Read also: How Test & Trace Works

More information

How NHS Test and Trace works for someone with coronavirus symptoms

  1. isolate: As soon as you experience coronavirus symptoms, you should self-isolate for at least 7 days. Anyone else in your household should self-isolate for 14 days from when you started having symptoms.
  2. test: You should order a coronavirus test immediately at the NHS web page or call 119 if you have no internet access.
  3. results: If your test is positive you must complete the remainder of your 7-day self-isolation. Anyone in your household should also complete self-isolation for 14 days from when you started having symptoms. If your test is negative, you and other household members no longer need to isolate.
  4. share contacts: If you test positive for coronavirus, the NHS Test & Trace service will send you a text or email alert or call you within 24 hours with instructions of how to share details of people you have been in close, recent contact with and places you have visited. It is important that you respond as soon as possible so that we can give appropriate advice to those who need it. You will be asked to do this online via a secure website or you will be called by one of our NHS contact tracers.

How NHS Test & Trace works for those contacted if you have been in close contact with someone who has tested positive for coronavirus

  1. alert: You will be alerted by the NHS Test & Trace service if you have been in close contact with someone who has tested positive for coronavirus. The alert will come either by text or email and you’ll need to log on to the NHS Test & Trace website, which is the easiest way for you and the service to communicate with each other – but, if not, a trained call handler will talk you through what you need to do. Under 18’s will get a phone call and a parent or guardian will be asked to give permission for the call to continue.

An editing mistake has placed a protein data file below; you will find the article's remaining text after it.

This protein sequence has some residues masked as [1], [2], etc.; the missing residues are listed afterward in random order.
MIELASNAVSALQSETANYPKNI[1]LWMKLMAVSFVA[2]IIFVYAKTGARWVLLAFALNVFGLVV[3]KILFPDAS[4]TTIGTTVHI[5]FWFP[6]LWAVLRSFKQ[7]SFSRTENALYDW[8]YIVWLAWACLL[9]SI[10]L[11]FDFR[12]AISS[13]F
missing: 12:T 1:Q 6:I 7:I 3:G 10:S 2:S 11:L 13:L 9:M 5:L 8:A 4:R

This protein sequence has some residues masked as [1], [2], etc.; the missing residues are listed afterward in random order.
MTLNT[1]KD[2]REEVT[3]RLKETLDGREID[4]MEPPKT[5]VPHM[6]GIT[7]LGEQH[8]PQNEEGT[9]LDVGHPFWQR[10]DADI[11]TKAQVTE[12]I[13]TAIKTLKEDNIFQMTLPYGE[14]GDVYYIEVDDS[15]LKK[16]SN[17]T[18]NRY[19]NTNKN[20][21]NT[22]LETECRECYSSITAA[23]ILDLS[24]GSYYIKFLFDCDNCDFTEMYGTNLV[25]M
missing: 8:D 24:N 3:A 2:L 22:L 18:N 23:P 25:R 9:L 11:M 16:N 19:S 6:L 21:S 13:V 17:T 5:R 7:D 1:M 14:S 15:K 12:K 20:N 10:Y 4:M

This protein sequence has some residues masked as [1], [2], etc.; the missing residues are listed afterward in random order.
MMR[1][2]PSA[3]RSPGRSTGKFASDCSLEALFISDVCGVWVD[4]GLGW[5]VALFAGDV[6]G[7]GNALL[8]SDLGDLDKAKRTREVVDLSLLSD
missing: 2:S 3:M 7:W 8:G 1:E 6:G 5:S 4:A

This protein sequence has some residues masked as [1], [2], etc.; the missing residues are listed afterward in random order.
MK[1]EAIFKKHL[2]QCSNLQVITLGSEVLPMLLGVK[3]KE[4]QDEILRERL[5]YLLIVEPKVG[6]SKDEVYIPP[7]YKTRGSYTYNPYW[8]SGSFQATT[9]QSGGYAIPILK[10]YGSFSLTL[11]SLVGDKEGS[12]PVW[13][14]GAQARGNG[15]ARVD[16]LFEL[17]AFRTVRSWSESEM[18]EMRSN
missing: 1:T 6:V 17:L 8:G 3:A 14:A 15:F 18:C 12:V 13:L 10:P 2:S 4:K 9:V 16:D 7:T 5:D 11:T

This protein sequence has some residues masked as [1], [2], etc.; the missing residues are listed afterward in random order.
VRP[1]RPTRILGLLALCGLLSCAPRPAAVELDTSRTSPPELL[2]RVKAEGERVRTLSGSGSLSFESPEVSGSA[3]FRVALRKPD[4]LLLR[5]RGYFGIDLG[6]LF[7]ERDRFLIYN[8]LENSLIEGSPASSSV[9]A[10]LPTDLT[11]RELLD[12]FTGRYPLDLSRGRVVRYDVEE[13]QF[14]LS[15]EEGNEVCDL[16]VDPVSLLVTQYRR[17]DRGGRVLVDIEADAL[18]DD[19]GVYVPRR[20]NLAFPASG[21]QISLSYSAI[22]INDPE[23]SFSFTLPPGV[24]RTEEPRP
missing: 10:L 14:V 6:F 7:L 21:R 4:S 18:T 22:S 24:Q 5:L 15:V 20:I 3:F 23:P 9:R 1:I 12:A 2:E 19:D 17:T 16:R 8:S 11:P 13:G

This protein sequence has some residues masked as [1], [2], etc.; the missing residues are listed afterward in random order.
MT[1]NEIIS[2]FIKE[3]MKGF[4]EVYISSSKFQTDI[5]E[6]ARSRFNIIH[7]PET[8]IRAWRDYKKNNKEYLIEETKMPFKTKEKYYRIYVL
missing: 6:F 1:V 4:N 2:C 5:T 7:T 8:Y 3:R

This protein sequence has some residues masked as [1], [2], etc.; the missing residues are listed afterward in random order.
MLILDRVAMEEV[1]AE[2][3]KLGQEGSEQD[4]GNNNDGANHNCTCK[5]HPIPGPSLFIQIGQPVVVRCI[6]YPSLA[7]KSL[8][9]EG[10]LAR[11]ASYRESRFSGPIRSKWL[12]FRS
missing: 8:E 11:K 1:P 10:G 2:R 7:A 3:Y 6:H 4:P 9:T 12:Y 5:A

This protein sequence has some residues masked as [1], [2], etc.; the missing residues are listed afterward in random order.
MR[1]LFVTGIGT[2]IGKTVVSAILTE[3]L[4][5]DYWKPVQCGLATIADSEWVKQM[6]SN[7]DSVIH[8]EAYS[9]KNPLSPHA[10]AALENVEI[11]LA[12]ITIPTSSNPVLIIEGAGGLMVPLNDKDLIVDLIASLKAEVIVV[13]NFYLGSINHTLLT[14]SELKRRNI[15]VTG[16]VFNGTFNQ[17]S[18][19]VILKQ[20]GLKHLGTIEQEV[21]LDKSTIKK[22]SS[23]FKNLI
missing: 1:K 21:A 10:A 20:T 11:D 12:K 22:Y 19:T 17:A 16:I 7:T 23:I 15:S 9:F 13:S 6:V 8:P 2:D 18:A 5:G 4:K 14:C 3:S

2. isolate: You will be asked to begin self-isolation for up to 14 days, depending on when you last came into contact with the person who has tested positive. It’s really important to do this even if you don’t feel unwell, because it can take up to 14 days for the symptoms to develop. This will be crucial to avoid you unknowingly spreading the virus to others. Your household doesn’t need to self-isolate with you, but they must take extra care to follow the guidance on social distancing and washing your hands.
  3. test if needed: If you develop symptoms of coronavirus, other members of your household should self-isolate at home and you should book a coronavirus test at this NHS web page.  or call 119 if you have no internet access. If your test is positive you must continue to stay at home for 7 days. If your test is negative, you must still complete your 14 day self-isolation period because the virus may not be detectable yet.

What is close contact?
Close contact is defined as anyone who has been within two metres of an infected person for at least 15 minutes.